Oil on canvas, size 29 x 36.5 inches, Private collection.
In Act III, Scene i, of Twelfth Night Viola, disguised as a young man Cesario, once again comes to the Countess Olivia to press the suit of his master, the Duke Orsino. But Olivia is smitten with Cesario and declares her love for the young "man":
Cesario, by the roses of the spring,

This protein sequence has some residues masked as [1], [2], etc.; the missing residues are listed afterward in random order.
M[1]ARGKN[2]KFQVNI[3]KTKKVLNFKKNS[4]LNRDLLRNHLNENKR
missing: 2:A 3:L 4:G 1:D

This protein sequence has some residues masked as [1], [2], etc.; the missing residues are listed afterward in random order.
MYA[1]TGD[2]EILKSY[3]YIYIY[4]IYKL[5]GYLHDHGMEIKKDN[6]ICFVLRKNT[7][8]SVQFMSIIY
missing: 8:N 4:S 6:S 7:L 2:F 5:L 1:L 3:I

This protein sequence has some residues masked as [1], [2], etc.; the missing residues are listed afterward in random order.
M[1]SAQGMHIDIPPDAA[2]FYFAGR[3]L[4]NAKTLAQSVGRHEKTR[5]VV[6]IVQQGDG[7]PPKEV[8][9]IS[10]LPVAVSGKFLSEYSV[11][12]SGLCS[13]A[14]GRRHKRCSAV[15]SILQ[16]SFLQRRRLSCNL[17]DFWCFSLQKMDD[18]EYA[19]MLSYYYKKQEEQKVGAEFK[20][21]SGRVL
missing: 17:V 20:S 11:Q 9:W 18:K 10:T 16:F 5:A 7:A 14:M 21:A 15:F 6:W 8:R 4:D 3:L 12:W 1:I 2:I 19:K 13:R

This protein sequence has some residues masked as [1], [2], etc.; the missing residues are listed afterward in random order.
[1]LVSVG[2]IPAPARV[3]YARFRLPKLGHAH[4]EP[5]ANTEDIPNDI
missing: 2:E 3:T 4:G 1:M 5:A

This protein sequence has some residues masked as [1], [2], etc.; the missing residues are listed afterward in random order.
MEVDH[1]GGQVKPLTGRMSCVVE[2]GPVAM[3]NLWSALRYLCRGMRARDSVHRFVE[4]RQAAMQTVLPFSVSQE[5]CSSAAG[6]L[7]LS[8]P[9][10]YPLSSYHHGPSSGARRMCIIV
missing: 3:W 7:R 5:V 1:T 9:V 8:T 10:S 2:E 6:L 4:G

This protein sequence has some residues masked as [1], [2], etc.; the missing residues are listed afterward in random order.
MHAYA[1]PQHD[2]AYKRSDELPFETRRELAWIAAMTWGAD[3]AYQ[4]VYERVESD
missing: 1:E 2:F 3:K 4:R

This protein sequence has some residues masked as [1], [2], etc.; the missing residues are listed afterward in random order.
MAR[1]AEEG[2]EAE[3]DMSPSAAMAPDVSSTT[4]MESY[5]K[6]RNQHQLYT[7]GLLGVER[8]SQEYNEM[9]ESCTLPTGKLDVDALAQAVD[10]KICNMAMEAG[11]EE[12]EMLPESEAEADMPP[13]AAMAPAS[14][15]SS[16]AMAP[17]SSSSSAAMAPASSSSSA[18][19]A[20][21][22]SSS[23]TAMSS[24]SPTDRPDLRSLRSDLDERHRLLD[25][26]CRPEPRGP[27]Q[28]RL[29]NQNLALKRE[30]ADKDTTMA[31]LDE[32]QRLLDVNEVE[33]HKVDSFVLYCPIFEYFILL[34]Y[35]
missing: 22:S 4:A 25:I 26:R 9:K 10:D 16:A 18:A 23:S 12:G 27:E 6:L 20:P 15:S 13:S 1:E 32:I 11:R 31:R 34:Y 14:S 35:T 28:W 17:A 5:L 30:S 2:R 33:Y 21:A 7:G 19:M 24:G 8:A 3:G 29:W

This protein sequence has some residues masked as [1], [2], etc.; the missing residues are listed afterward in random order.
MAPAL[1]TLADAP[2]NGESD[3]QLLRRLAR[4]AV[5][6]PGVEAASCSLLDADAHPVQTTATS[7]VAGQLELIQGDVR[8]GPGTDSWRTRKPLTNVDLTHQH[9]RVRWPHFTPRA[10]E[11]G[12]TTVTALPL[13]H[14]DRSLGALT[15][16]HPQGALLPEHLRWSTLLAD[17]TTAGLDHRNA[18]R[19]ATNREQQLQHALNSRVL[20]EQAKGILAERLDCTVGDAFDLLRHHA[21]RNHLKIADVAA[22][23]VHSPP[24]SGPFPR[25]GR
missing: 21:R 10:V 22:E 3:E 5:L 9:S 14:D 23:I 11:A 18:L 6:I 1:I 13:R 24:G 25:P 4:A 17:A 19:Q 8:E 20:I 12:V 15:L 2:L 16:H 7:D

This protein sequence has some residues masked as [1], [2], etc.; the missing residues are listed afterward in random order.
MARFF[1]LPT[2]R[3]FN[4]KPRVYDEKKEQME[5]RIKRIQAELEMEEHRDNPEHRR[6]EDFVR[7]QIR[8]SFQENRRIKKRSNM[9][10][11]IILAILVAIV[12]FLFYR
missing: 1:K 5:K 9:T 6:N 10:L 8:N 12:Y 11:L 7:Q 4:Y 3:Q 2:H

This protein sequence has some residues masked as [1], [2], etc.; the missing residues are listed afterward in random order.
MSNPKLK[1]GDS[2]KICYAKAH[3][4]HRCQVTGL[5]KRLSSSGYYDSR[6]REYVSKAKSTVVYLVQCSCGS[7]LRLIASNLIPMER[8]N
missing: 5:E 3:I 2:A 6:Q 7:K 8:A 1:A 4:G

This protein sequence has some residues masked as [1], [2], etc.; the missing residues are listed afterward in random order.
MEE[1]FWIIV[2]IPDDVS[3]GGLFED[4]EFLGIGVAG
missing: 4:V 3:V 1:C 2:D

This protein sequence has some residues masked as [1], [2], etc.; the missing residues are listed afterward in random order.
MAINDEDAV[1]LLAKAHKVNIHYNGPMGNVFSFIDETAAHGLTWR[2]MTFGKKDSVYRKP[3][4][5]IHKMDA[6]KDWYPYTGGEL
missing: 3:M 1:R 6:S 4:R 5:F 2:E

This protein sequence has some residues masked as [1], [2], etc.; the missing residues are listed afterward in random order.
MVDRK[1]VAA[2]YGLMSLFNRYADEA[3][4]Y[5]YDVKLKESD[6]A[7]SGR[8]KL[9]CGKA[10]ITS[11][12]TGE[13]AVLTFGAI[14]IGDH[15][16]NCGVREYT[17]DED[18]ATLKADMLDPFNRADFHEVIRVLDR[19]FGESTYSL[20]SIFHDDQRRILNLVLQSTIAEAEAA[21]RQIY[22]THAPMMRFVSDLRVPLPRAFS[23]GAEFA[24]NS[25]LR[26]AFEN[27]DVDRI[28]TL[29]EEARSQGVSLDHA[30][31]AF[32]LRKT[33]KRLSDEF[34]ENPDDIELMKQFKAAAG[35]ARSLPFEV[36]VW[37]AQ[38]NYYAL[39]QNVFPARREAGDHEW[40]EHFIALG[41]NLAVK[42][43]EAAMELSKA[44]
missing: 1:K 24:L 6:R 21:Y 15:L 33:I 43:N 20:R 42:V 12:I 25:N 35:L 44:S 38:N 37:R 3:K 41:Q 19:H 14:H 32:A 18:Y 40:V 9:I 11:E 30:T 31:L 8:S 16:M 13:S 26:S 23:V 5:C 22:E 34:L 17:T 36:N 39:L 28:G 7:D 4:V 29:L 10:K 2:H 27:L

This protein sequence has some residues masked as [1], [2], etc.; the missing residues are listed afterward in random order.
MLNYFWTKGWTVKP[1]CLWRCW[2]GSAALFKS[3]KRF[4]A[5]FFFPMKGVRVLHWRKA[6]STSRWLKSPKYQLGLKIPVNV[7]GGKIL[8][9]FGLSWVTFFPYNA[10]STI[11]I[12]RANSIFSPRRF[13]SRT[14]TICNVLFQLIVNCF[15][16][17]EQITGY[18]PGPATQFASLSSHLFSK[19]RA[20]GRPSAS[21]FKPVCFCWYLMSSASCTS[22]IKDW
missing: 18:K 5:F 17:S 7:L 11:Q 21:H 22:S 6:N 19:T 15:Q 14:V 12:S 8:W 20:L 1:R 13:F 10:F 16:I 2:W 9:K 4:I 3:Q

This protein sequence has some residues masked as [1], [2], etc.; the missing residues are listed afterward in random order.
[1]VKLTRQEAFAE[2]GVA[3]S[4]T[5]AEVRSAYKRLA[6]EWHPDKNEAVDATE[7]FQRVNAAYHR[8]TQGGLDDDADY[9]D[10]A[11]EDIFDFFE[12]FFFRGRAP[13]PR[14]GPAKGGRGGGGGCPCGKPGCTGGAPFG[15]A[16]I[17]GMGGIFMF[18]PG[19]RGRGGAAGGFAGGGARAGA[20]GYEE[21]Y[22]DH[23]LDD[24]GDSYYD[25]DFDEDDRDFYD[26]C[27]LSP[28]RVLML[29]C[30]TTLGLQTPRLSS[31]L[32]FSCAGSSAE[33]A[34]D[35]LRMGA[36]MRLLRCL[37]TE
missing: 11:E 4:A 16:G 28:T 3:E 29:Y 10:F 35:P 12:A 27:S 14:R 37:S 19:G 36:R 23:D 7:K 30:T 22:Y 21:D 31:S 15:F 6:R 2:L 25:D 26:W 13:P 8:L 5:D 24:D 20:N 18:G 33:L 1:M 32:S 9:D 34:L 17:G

Viola looks off, embarrassed, confused, and pondering the fine mess her disguise has created. She already know this, of course, for earlier when she had an inkling of Olivia's feelings she said, "Disguise, I see thou art a wickedness / Wherein the pregnant enemy does much." But true to the spirit of this comedy, she concludes, "O Time, thou must untangle this, not I; / It is too hard a knot for me t' untie" (II. ii).
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